As a result I ended up without childhood, I spent my teen years and young age without dating anyone, and later on ended up without a husband and family. When I eventually fell in love, I was already 30, but my mother managed to destroy that relationship as well.
    For a long time I thought mom does not, and did not, know what she was doing, hence I kept begging for her love, but after she disowned me – when I was already 50 – I realised that she never loved me, that I was only used by her, and intentionally abused with the purpose to destroy my life.

  • Paula

    January 27th, 2020 at 8:23 PM

    Thank you for your kind words. I am glad that my posts have been of service to you. It is my hope that by reaching out I can help others. It sounds like we had a very similar childhood, as all that you mentioned is true for me, including the disinheritance. For my mother, people are merely a means to an end. I learned about narcissism and am tuned in. Now that I am not her willing medium, I am of no service, and have been devalued and discarded. Once you speak up and question perfection, it’s all over; it’s just a matter of time. Fair warning, this is not for the timid!!! The difference between your life and mine was in the matter of relationships and love. I found myself someone else to abuse me at the naive age of sixteen, who played all the head games, trauma bond included, that repeated the familiar on-off pattern of my mother that both my father and first step father shared. After nine years my ex (well, me too) had me so boxed in that I saw no way out alive. There he set me free. It was through therapy that I found life. No doubt this betrayal of leaving her for another was the start of an open wound for my mother. Both she and my ex fought for control of me. In the end, neither won. My mother was very rude, disrespectful, and condescending to my second husband from the start, although he did nothing to her. Once again, I chose another, and so did she. Husband #4 just passed a few months ago. Once the paperwork was done, she could not wait to tell me she had left all to St Jude’s Children’s Hospital. I held my tongue and did not say that “the sooner that happens, the more children could be saved”. I learned many things from mom, including how to shoot someone who outdrew you! No, I held fast while she spewed a two hour “momologue”. She told me that I shouldn’t count on other people’s money. Ha! How many promises has she broken over the course of my lifetime, let me count the ways??? The one thing I never counted on was inheritance, and so she hurt me a lot less than I let her think she did. Her knife twist did not stop with me, however, as she cut my brother and all my step siblings out of her will too. Both she and their father drove us all off and then very angry to be in their 90’s alone. I pity them both.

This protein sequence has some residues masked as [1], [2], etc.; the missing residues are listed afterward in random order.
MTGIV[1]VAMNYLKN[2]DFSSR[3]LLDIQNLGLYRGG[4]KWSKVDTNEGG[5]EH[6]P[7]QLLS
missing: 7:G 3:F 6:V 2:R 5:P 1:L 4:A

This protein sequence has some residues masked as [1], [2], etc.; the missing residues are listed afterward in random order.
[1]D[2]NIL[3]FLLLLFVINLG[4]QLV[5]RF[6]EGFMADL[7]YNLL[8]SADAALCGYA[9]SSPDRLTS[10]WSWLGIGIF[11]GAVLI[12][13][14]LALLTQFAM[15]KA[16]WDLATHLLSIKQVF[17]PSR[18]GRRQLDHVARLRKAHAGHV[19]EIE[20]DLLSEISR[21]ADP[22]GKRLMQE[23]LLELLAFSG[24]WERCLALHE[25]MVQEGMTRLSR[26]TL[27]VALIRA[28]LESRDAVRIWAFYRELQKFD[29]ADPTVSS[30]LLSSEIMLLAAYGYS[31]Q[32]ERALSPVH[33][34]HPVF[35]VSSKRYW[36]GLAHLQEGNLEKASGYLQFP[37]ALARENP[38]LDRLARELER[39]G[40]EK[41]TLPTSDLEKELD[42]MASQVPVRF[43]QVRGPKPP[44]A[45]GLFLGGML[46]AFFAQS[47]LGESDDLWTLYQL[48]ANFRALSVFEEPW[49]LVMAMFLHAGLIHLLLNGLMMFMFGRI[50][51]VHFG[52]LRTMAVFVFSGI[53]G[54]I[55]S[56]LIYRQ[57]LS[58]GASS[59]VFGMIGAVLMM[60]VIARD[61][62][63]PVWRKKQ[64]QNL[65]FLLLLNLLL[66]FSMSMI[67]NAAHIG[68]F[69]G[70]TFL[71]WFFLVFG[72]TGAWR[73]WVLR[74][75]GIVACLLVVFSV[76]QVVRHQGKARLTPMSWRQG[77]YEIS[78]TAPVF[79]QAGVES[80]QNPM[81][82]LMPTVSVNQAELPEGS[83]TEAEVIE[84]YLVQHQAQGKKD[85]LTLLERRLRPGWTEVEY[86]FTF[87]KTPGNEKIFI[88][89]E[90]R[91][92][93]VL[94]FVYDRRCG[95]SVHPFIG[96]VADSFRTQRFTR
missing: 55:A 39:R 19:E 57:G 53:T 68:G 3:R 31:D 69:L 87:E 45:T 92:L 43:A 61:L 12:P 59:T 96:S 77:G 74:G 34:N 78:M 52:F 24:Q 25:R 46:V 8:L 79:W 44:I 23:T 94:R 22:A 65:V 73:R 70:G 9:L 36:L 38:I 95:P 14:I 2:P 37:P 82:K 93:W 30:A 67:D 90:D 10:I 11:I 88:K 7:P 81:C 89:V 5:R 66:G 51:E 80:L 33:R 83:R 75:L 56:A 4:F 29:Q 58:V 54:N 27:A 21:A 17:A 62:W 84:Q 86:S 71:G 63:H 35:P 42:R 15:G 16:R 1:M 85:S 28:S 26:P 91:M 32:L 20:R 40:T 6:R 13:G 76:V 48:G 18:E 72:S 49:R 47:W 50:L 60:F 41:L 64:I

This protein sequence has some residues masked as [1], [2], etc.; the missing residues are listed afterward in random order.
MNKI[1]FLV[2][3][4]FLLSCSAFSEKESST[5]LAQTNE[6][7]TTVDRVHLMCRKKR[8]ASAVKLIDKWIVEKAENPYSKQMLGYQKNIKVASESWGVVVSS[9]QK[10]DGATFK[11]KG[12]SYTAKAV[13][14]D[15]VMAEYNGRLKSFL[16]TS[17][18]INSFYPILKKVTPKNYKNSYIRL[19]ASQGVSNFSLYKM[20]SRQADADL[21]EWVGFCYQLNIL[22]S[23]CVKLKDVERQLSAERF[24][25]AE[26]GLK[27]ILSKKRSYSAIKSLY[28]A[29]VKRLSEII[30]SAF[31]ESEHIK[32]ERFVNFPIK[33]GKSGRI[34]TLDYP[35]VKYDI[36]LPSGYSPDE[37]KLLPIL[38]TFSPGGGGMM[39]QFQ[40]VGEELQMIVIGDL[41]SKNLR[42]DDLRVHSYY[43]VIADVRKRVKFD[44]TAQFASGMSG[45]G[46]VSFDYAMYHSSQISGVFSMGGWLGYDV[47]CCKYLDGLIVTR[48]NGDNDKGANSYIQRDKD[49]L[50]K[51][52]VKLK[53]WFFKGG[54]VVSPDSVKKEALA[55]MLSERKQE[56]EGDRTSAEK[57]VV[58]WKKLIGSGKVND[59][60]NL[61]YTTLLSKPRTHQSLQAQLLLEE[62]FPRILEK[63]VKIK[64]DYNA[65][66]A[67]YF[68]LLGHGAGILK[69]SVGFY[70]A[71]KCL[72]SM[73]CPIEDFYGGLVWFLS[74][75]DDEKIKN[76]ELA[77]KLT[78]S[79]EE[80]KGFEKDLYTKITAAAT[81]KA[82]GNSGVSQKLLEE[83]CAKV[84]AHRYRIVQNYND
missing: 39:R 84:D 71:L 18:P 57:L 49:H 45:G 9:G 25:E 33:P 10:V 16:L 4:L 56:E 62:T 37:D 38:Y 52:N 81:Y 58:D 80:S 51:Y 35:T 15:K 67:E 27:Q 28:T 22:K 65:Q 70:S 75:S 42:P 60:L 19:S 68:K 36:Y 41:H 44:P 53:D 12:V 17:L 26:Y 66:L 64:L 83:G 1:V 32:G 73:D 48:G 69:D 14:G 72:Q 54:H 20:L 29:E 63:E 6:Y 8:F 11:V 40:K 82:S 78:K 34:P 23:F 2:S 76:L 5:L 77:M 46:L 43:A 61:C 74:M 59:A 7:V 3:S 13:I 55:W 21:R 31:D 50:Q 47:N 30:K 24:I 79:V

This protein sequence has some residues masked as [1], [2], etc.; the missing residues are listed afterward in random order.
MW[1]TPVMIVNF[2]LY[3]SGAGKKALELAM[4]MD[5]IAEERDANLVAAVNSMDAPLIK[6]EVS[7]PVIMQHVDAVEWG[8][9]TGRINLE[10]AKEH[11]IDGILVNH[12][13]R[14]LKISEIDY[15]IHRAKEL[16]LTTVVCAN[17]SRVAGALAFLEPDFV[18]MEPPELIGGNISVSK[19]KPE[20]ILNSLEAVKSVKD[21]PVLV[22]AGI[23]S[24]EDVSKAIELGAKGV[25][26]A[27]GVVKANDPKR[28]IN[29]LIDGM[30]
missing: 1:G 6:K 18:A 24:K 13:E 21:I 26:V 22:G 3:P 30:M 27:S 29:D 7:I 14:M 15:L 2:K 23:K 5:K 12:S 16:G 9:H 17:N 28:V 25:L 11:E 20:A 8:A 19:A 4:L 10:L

• John

    January 28th, 2020 at 11:08 AM

    Your story brought tears to my eyes. I am so sorry that your mother destroyed your life.
    My mother abandoned my dad when I was four. She invited me to bed to keep her company. She constantly called me her “little man” and the “man of the house.” When I hit puberty at age 10, things became romantic. They became physical in the full sense of the word when I hit 13. Needless to say, but all of this killed any dating relationships with girls as a teenager, a college student or grad school student. Once I left home and my mom, I found myself going to massage parlors and strip clubs because the girls reminded me of my mother when she was younger. All of this totally sexualized my life.

    I was past 30 when I did meet a woman who I was comfortable around. We got married, but I still often thought of what my mom and I did. Years later I read a book about when a parent makes you their partner. That helped me understand part of why I went through but completely understand what my wife told me about her and her mother’s romantic relationship despite the fact she was married. When my wife met my mom she could tell there was a closeness between us, but I’ve never have told her how close. I have told her the names that my mom used to call me and how she would walk into my room with see through nighties on and panties. She hasn’t asked anymore questions and I have not volunteered any information. I’ve told my therapist, but for some reason have not been able to tell her.